Navigating climate uncertainty: Strategic planning with imperfect data
by Sam Gill
According to the Circle Economy Foundation, only 7.2% of materials in the world flowed in a circular loop in 2023. This means the majority were either in a conventional and linear ‘take-make-dispose’ economy (ultimately destined to become waste) or were embedded in infrastructure. How then do we unlock the potential of material flows, so more can operate in a circular economy?
Making the transition to a more circular mode of operation is becoming a common challenge for business. In fact, so sizable is the challenge, that many companies struggle with even starting to think about it. What’s more, while there are many successful case studies on the adoption of the model, these are not applicable to every sector and every business. As is so often the case, a simple ‘one-size-fits-all’ solution is sadly lacking (and always will be).
Policymakers have a role to play in shaping the road ahead, as legislation will also help to stimulate action. The European Commission launched its Circular Economy Action Plan in 2020, aimed at mandating member states and business to facilitate systems (such as extended producer responsibility and the right to repair) that might then help accelerate the transition. We are also witnessing an increase in mandatory disclosure requirements, such as the new EU Corporate Sustainability Reporting Directive, which aims to formalise the consideration of materials’ circularity.
If such regulation helps to make the business case internally (the transition no longer being seen as a ‘nice to’ but a ‘need to’), companies must still navigate a number of external factors, which should all be seen as equal enablers.
Normally, most companies would start looking within their own operation when viewing the main stages of their value chains. This is because companies have the most control over how they use materials, and so are better positioned to monitor efficiency and influence choices of material, alter product designs, and manage waste generation. All of these are key to encouraging the internal transition to a circular economy. Beyond internalities, businesses can look to their procurement practices to choose service and product providers who can deliver according to recycling targets and specific levels of recycled content in materials, so making sure their company is becoming more circular. Once the internal operation and procurement are optimised, businesses should look to incorporate suppliers and customers in a circular economy.
The Ellen MacArthur Foundation has developed helpful guidance on the core principles of this approach, including nine focus areas such as ensuring organisational structures can convert circular thinking into circular action, and assessing how partnerships, whether customers or peers, can become suppliers of circular inputs for circular processes. Mini case studies are also signposted.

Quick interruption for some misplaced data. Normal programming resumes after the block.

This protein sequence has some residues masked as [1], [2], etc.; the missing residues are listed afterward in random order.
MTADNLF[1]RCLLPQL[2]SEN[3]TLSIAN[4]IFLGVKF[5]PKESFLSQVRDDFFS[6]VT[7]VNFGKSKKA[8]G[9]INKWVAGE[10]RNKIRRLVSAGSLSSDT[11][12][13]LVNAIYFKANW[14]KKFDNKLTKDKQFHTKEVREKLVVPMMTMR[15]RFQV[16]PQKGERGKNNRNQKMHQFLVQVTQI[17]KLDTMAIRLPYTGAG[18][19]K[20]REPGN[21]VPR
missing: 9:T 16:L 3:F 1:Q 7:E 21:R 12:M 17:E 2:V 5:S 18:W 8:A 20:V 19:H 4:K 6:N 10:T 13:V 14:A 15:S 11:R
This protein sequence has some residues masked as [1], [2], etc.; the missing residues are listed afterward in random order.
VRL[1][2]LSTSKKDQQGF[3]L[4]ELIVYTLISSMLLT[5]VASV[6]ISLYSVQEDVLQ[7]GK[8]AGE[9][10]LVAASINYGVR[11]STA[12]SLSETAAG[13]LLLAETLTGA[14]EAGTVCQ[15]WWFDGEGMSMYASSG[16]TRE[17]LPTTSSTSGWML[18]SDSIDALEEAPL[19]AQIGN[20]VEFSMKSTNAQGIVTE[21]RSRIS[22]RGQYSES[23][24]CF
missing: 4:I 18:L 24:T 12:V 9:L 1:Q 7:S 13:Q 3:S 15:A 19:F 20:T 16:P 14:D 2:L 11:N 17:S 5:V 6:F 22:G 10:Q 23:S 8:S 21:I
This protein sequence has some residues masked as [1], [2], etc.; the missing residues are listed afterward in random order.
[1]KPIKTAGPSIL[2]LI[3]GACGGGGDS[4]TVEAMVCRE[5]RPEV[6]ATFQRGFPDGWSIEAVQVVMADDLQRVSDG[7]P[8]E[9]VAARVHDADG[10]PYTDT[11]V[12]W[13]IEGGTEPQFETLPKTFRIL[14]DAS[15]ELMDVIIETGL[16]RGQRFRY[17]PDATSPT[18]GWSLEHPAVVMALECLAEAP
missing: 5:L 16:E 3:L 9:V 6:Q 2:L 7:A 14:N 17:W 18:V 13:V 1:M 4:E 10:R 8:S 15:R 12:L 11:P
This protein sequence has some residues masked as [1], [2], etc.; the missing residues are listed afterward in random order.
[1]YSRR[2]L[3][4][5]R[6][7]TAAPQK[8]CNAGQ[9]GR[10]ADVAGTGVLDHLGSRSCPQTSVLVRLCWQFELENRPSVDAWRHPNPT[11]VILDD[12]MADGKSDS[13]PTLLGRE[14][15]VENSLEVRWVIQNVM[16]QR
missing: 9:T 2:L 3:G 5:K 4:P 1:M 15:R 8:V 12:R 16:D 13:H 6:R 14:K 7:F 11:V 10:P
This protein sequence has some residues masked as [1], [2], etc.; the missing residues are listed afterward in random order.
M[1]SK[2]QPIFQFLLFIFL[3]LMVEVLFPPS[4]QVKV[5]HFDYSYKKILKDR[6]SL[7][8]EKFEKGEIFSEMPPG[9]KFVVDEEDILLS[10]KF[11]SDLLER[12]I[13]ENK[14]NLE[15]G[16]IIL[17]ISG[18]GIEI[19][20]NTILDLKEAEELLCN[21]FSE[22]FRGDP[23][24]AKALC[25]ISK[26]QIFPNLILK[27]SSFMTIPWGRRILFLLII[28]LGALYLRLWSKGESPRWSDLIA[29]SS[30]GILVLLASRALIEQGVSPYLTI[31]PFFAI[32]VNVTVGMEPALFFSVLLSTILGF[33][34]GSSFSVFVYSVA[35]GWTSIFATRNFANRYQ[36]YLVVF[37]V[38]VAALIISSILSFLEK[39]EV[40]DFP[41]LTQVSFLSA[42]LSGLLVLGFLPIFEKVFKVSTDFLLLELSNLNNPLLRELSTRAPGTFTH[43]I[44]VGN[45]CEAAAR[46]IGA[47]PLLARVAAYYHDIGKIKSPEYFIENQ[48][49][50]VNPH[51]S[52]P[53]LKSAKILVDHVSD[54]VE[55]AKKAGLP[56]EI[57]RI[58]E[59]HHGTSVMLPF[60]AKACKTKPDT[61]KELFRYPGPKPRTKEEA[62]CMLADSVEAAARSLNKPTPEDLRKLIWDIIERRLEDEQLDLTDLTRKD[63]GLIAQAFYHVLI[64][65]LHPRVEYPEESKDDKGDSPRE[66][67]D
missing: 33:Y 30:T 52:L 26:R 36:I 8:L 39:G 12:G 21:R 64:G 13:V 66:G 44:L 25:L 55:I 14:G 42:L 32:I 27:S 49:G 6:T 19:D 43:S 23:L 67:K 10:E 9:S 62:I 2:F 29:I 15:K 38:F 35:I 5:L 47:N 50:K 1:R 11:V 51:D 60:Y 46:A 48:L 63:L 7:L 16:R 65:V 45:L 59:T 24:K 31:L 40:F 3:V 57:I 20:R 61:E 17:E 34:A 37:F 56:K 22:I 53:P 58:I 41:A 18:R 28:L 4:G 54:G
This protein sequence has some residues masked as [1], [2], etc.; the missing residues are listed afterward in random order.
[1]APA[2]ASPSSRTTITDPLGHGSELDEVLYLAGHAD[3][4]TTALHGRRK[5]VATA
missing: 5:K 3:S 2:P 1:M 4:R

According to the World Business Council for Sustainable Development, “data has the potential to support actors across the value chain in making informed decisions, optimising processes, and identifying opportunities for circularity”. Data points such as waste generation, recycling rates and landfill diversion rates are typically used to provide a basic understanding of the materials and waste management status of businesses. In addition to the standard data points required by most sustainability reporting requirements, other data, such as the level of recycled and / or renewable content in products, the repairability of products and post-consumer waste generation, is all useful in offering a bigger picture of a business’ status in transitioning.
This topic has been the subject of much academic study, led in the UK by a dedicated ‘data observatory’ hosted by Exeter University, which is in turn part of a Government-funded CE-Hub that is looking to design collaborative, multi-stakeholder solutions.
The nine focus areas outlined by the Ellen MacArthur Foundation acknowledge the importance of external engagement, even stressing this needs to go beyond the point of sale, so that consumers are considered – and leveraged – as critical partners in the circular supply chain. Put simply, to enhance the transition to a circular economy, businesses must encourage each stage of their value chains to adopt practices that will enable the change and ‘close the loop’. Examples of this include:
There are many actions businesses can take to kick-start their circular economy pathway. Prioritisation is the key, so that you can engage the right people along the value chain at the right time. However, the journey will take time, effort, and a collaborative organisational culture that is prepared to view ‘risk’ as a door into ‘opportunity’. Importantly, businesses should focus on making small changes first, piloting innovative approaches, and then track how these can spark more systemic transformation.